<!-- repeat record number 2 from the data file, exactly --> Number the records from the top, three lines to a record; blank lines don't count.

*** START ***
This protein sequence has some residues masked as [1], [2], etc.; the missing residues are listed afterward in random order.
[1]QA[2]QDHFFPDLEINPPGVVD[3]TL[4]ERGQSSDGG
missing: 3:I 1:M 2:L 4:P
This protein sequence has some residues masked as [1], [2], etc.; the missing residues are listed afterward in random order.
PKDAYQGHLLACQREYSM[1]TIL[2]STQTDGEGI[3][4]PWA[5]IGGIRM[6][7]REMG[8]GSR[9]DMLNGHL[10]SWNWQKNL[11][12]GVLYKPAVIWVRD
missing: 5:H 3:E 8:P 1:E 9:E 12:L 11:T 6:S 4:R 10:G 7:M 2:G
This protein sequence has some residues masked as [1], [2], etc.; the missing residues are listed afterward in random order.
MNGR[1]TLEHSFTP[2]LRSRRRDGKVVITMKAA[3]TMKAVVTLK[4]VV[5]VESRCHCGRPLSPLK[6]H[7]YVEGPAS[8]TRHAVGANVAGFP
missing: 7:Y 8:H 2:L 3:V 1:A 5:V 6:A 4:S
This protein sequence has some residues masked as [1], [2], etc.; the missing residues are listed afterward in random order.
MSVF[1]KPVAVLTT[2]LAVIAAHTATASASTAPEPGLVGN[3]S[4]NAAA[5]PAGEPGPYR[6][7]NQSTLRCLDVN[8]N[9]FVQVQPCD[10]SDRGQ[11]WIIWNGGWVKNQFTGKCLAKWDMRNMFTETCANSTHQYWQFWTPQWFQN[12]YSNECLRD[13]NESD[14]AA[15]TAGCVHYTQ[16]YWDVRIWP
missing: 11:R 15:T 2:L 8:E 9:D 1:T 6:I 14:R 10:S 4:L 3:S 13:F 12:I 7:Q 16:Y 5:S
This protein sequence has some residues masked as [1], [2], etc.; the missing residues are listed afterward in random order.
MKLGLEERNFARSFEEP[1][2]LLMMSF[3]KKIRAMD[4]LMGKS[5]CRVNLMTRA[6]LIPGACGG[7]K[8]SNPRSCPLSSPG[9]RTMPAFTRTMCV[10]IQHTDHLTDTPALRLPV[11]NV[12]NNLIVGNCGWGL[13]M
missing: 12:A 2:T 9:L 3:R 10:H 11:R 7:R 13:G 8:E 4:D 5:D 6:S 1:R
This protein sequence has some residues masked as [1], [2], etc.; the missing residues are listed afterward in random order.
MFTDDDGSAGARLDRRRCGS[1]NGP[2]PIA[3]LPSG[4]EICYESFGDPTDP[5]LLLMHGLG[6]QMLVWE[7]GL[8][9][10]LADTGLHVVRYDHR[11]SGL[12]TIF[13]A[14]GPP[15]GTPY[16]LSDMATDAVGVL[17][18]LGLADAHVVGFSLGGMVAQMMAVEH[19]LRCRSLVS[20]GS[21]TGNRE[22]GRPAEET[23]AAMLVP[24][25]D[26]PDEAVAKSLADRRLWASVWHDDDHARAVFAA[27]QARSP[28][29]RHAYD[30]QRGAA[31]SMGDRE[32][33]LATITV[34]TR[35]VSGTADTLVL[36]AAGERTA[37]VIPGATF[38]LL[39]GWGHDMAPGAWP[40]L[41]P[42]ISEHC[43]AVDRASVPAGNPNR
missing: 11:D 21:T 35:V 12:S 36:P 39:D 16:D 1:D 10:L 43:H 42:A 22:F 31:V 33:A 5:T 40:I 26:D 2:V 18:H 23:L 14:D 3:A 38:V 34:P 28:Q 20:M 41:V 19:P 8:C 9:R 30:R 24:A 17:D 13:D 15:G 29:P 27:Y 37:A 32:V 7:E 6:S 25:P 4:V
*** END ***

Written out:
This protein sequence has some residues masked as [1], [2], etc.; the missing residues are listed afterward in random order.
PKDAYQGHLLACQREYSM[1]TIL[2]STQTDGEGI[3][4]PWA[5]IGGIRM[6][7]REMG[8]GSR[9]DMLNGHL[10]SWNWQKNL[11][12]GVLYKPAVIWVRD
missing: 5:H 3:E 8:P 1:E 9:E 12:L 11:T 6:S 4:R 10:G 7:M 2:G